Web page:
Would you be in favor of having the Palestinians fight on until the US and Israel agree to this demand?

Jerry Haber said...


Neither side should stop fighting until there is a just peace in which Israel/Palestine is divided equitably into two states of fairly equal viability and strength. But I am afraid that the Palestinians, because of their weakness and internal divisions, will agree to something less.

Jonathan Mark said...

Are you saying that the Palestinians cannot have a state unless 300,000 to 400,000 Palestinians settle inside of Israel's pre-1967 border? I think otherwise.

A viable and even relatively prosperous Palestinian state could exist even if zero descendants of Palestinian refugees settle inside of Israel's pre-1967 borders.

Assume for a moment that a viable Palestinian state could indeed exist without settling any Palestinians in Israel. My question then becomes: should the Palestinians reject such a state and keep fighting if Israel refuses to allow 300,000 Palestinians to settle inside of Israel?

Peter H said...

It's a myth that the refugees - that that the Palestinian insistence on the return of 4 million refugees - has derailed previous Israeli-Palestinians negotations. This is what Moshe Amirav has written:

The image created by the Israelis after the collapse of the talks at Taba was that the Palestinians wanted to have three to four million refugees enter Israel. In fact, what the Palestinians sought on this issue was exactly the same as Ben-Ami asked them for in connection with Jerusalem: a face-saving formula, referring mainly to acceptance of United Nations General Assembly Resolution 194 (which, by the way, does not exactly dictate the return of the refugees, but spells out various possibilities for resolving the problem).

Like the other members of the Israeli delegation, Ben-Ami knows that the Palestinians wanted to set up a mechanism of seven options for a solution, only one of which involved a return to Israel, and even that option was to be have a pre-set limit on the number of returnees. Their numbers ranged from 150,000 to 300,000, while Israel agreed to about 10 percent of that total.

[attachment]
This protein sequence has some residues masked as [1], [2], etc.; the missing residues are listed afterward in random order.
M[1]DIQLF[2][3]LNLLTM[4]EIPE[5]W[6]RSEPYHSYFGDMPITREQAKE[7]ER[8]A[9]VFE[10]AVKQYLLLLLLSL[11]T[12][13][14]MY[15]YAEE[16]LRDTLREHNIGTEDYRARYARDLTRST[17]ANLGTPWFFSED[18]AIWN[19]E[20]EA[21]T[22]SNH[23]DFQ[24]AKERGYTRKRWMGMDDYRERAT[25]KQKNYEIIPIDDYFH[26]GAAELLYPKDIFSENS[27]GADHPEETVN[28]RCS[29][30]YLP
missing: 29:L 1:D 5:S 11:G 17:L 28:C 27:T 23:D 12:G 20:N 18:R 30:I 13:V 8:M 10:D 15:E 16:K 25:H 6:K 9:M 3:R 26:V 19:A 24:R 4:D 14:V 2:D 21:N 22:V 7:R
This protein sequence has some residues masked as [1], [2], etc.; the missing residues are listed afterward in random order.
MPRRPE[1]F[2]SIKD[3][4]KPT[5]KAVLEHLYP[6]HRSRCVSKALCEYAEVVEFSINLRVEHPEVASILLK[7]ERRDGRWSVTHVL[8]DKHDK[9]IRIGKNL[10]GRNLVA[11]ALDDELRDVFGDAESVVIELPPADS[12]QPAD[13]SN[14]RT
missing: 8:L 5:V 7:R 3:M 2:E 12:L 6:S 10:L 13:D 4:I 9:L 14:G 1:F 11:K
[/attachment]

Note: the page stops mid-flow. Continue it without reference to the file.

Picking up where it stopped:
It is precisely Ben-Ami's testimony, that the Palestinians were ready to talk about a permanent and final number of a few hundred thousand only, which shows that they had, from their perspective, made a painful concession on the most sensitive issue of all.

Based on personal knowledge, I can say that if Israel were to agree to the return of 200,000 refugees, Arafat would have said yes (central figures such as Nabil Sha'ath and Faisal Husseini, with whom I was in contact at the time, confirmed this). The reader can, of course, judge for himself whether Israel, which has 1.2 million Palestinian Arab citizens, could not absorb another 300,000 of their brethren."

Jonathan Mark said...

Telling me that the Palestinians will agree to settle a few hundred thousand Palestinian refugees in Israel--instead of a few million--doesn't answer the question.

What if Israel continues to stick to Defense Minister Barak's 2001 policy, which is that he never agreed to settle Palestinian refugees in Israel as a requirement of a peace plan?

What if the United States sticks to the outlines of the 2001 Clinton Peace Plan, which stated that settling Palestinian refugees in Israel was not a requirement or part of the peace plan?

Will the Palestinians then refuse the opportunity to have their own state because they cannot also settle in Israel? Wouldn't that be foolish?

GBacharach said...

"First, that the gaps at Camp David were minute, symbolic and in no case substantive"